Out-of-Core Tensor Approximation

of Multi-Dimensional Matrices of Visual Data

    Hongcheng Wang, Qing Wu, Lin Shi, Yizhou Yu and Narendra Ahuja




With the advent of data-driven models, such as light field models, BTFs and BRDFs, graphics researchers have been striving for powerful representation and compression methods to cope with the enormous amount of data involved. The goal of the data-driven model is to produce a compact representation from a huge amount of redundant data so efficient rendering can be performed using the representation. Therefore, the incremental method previous discussed, which is mainly used for feature extraction, does not serve this purpose well. An out-of-core processing capability becomes a necessity for the multidimensional datasets such as 4D volume simulation sequences, 6D BTFs as well as 7D DBTFs (We were the first to present the dynamic appearance model with respect to time, lighting and view, which we call Dynamic BTFs (DBTFs)). The out-of-core approach opens the door to compactly model and efficiently render large-scale data on a personal computer.




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1. Hongcheng Wang, Qing Wu, Lin Shi, Yizhou Yu and Narendra Ahuja, Out-of-Core Tensor Approximation of Multi-Dimensional Matrices of Visual Data, SIGGRAPH 2005, Los Angeles, August 2005 (ACM Transactions on Graphics, Vol. 24, No. 3, 2005).

Abstract: Tensor approximation is necessary to obtain compact multilinear models for multi-dimensional visual datasets. Traditionally, each multi-dimensional data item is represented as a vector. Such a scheme flattens the data and partially destroys the internal structures established throughout the multiple dimensions. In this paper, we retain the original dimensionality of the data items to more effectively exploit existing spatial redundancy and allow more efficient computation. Since the size of visual datasets can easily exceed the memory capacity of a single machine, we also present an out-of-core algorithm for higher-order tensor approximation. The basic idea is to partition a tensor into smaller blocks and perform tensor related operations blockwise. We have successfully applied our techniques to three graphics-related data-driven models, including 6D bidirectional texture functions, 7D dynamic BTFs and 4D volume simulation sequences. Experimental results indicate that our techniques can not only process out-of-core data, but also achieve higher compression ratios and quality than previous methods.

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 author = {Hongcheng Wang and Qing Wu and Lin Shi and Yizhou Yu and Narendra Ahuja},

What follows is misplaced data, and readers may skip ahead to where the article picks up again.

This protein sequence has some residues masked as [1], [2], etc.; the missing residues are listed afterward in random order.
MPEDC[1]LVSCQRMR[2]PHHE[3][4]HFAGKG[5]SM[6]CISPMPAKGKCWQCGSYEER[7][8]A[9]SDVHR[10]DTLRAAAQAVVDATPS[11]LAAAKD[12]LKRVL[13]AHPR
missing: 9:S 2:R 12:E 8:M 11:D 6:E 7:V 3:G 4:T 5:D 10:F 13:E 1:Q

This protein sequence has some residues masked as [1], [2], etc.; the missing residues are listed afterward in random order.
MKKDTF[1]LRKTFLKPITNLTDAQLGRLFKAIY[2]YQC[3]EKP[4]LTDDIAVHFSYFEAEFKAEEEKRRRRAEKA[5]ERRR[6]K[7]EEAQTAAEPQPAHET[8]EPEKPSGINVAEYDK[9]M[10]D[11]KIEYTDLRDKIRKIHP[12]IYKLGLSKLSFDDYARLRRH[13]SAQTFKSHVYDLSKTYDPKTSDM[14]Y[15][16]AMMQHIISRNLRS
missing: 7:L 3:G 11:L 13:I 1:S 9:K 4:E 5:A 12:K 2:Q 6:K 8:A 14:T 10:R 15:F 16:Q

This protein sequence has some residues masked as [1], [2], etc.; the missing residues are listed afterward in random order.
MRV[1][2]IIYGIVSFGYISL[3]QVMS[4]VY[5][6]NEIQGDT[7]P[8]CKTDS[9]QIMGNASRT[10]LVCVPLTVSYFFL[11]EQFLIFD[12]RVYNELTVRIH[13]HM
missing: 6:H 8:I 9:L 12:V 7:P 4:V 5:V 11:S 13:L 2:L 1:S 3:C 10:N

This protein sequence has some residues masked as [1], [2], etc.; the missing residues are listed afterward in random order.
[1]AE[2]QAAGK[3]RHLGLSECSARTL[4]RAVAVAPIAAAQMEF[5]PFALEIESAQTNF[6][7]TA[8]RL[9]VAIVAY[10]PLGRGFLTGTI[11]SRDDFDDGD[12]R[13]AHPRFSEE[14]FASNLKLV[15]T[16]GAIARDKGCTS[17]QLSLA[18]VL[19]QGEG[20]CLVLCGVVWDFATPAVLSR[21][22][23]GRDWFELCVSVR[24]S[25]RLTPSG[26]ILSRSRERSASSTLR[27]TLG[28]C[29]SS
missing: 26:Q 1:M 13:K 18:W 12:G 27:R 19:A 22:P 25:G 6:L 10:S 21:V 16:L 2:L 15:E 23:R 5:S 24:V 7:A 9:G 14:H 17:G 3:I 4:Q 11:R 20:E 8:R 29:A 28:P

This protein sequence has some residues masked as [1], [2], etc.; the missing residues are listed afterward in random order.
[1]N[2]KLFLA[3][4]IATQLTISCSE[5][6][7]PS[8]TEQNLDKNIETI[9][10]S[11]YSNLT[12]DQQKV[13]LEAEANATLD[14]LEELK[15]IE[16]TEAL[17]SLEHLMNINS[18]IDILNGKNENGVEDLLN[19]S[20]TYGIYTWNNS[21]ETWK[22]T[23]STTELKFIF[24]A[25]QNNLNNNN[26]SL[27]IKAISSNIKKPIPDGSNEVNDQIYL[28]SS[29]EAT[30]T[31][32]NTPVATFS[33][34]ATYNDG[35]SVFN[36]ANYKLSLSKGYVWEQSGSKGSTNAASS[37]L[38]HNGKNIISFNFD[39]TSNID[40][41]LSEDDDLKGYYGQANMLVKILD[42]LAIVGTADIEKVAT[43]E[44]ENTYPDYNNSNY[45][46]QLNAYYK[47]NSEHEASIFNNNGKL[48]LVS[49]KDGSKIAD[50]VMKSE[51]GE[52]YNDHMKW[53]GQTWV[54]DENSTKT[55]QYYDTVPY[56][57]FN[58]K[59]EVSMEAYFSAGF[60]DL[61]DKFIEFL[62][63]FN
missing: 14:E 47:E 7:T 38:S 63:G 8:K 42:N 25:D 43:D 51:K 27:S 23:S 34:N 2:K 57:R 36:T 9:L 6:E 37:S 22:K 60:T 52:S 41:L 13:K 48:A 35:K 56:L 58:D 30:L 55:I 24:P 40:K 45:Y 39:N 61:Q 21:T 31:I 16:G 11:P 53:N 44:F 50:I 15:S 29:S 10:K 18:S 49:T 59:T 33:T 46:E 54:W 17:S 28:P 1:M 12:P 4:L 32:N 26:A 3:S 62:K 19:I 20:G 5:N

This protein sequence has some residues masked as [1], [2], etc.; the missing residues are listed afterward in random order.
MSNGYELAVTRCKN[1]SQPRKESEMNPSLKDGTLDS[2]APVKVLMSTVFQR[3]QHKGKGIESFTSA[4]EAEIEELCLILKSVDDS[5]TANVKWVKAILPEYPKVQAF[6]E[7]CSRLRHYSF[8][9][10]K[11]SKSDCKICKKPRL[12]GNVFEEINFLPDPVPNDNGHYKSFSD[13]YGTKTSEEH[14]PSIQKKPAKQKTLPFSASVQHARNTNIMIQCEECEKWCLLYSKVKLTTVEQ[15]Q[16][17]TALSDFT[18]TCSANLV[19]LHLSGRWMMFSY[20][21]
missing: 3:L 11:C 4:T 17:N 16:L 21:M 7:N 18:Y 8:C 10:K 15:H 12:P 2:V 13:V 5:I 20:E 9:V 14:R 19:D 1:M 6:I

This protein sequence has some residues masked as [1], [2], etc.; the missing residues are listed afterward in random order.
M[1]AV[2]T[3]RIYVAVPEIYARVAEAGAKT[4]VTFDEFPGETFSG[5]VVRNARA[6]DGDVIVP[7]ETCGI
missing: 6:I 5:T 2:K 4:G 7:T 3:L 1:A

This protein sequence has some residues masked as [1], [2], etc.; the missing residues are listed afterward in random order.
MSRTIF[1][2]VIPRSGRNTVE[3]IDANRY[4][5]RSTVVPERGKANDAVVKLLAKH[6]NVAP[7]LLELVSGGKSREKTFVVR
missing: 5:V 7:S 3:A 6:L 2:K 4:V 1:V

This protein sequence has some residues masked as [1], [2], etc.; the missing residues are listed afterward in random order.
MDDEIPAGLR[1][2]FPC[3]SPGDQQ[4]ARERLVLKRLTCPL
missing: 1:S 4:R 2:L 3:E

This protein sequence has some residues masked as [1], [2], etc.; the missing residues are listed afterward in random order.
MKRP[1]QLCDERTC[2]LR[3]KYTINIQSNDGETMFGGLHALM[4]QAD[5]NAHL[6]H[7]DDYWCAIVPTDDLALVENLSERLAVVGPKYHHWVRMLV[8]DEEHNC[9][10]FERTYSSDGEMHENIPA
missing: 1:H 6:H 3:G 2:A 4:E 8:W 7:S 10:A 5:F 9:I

title = {Out-of-core tensor approximation of multi-dimensional matrices of visual data},
 journal = {ACM Trans. Graph.},
 volume = {24},
 number = {3},
 year = {2005},
 issn = {0730-0301},
 pages = {527--535},
 doi = {},
 publisher = {ACM Press},
 address = {New York, NY, USA},



  1. Bidirectional Texture Functions (BTFs) Compression and Modeling: The BTF captures the appearance of extended textured surfaces. Since the BTF is originally represented as a large collection of images, we compute a high-order tensor with reduced ranks as a compact generative model, which captures the essential characteristics while removing the redundancies. The right figure is a virtual scene with a cube mapped with a SPONGE BTF and a vase mapped with a LICHEN BTF. There is a point light source near the "sponge".

  1. Dynamic Bidirectional Texture Functions (Dynamic BTFs): A dynamic BTF is a seven-dimensional function, describing the dynamic appearance of a surface with changing geometric or photometric properties.  Our BTFs are true changing BTFs of the underlying dynamic surface. The original data is up to 30GB, and it only takes two seconds to generate an image for the pool given an arbitrary time and at arbitrary pair of view and illumination directions. The right figure is a water pool mapped with a dynamic BTF in tensor representation. This image shows the appearance of the pool during sunset.
  1. Physically Simulated Volume Sequence: Many computer animation and simulation techniques generate data in a three-dimensional volume grid. The generated volume data is actually four-dimensional with the volume grid accounting for three dimensions and the time being the fourth. This is the first techniques for compressing 4D dynamic volume data as a whole. The right figure is rendered with 95.3% compression.


Updated: Jan.1, 2006